The following narrative focuses upon our nation’s number one problem, racism, which has economic, political, social and philosophical implications.
My project, Promoting Diversity in Elementary School Curriculum, has a focus on social studies but, with an interdisciplinary approach, involving other areas of the curriculum. Although I designed this program specifically for my third grade classroom, other teachers can modify it by elaborating on and/or deleting information and activities to make it more flexible and age-appropriate for other grade levels.
It is my plan to spend approximately 2 to 3 months on a fairly in depth study of the following ethnic groups: Native-Americans, African-Americans, Asian-Americans and Hispanic-Americans.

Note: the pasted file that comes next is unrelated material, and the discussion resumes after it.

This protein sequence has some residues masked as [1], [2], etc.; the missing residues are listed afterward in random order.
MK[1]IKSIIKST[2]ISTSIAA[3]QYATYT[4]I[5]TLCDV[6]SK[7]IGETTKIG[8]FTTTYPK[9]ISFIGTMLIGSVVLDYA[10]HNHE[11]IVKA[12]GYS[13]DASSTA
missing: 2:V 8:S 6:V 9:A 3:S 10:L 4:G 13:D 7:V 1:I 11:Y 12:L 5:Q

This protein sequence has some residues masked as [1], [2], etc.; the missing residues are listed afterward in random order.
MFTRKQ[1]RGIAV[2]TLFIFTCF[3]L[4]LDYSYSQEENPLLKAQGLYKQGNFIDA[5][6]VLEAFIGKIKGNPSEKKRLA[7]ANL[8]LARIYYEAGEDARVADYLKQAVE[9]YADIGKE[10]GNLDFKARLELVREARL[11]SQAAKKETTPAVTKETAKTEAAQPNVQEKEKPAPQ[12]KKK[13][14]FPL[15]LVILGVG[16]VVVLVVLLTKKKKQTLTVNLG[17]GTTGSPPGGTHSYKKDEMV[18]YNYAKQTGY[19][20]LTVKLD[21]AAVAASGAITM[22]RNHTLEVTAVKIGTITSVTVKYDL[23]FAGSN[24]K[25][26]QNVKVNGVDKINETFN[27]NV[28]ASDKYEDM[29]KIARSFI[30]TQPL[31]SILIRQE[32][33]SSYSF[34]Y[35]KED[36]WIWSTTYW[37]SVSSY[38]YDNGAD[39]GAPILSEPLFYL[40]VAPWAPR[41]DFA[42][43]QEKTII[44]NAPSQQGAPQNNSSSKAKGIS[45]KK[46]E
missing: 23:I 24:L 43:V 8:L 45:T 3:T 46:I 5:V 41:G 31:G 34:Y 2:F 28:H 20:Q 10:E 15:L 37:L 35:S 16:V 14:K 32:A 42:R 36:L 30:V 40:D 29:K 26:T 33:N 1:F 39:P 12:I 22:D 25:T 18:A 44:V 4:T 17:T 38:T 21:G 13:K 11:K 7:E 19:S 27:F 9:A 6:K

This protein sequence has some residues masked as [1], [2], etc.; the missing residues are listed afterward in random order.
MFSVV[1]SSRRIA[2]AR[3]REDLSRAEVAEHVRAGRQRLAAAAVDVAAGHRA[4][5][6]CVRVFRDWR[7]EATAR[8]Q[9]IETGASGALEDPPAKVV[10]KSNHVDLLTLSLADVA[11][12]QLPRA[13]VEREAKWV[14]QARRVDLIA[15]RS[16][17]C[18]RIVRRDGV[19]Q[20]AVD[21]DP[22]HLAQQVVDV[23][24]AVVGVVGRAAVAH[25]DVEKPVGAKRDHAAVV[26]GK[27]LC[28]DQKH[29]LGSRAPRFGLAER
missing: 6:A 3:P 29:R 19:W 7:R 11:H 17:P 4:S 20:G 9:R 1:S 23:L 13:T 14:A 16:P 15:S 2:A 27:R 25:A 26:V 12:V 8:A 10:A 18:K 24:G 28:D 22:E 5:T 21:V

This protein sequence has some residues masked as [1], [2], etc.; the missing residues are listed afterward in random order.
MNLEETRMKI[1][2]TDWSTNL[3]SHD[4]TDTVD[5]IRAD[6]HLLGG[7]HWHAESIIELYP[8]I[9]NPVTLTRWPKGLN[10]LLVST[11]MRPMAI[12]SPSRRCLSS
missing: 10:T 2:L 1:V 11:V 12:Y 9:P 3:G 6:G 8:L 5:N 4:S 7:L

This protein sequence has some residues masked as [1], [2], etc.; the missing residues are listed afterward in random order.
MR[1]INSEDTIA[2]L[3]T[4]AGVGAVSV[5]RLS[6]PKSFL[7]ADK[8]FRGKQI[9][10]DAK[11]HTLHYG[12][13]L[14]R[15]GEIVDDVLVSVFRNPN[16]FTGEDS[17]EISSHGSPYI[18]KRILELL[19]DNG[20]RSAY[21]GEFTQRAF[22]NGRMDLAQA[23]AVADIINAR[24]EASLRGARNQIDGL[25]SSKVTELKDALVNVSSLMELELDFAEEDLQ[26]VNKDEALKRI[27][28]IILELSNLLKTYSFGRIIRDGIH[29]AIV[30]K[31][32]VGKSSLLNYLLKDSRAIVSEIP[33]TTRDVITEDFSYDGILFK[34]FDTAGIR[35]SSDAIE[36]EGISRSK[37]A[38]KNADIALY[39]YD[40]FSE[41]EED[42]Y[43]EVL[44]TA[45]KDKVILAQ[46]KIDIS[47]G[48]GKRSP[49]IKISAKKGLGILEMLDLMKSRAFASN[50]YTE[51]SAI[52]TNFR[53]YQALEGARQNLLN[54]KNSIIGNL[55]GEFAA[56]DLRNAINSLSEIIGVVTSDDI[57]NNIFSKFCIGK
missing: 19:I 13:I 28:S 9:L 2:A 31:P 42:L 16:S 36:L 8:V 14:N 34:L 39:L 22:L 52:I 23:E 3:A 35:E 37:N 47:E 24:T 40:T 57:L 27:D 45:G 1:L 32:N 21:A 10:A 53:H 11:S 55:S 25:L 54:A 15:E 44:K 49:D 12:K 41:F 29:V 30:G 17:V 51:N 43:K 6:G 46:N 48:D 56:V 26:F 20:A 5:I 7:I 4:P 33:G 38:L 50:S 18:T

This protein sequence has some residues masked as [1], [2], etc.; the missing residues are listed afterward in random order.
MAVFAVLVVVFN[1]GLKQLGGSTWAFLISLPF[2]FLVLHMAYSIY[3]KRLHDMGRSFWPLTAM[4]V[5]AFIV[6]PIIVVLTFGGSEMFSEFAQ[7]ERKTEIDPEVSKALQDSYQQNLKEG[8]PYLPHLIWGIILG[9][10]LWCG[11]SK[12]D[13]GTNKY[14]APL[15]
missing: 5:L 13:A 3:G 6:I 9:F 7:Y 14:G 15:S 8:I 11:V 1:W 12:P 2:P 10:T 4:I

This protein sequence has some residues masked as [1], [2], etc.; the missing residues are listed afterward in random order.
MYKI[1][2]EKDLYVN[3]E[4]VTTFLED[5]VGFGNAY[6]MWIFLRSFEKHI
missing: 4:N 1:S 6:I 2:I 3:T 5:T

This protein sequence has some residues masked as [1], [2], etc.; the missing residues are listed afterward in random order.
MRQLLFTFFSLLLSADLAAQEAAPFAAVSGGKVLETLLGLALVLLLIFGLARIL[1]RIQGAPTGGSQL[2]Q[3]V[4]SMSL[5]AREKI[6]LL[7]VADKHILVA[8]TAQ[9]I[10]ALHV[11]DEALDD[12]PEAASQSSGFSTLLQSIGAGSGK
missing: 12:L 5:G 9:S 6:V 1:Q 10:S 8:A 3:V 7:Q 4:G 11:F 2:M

The classic textbook approach to learning about our country and its evolution has been to read and study the typical White books and lessons and history—with maybe a few days before Thanksgiving to learn about the “Indians” and maybe in some schools, a week in January or February to learn about “Black History.” Since the true story of our country and its evolution began many hundreds of years ago though, and since the white Anglo-Saxon majority has oppressed People Of Color for many hundreds of years, our way of teaching must change. The history of our ethnic groups took hundreds of years to evolve and we cannot hope to teach it in a few short weeks.
For these reasons, I see this project, the study of Diversity, as a year-long endeavor rather than as a separate and distinct month-long unit.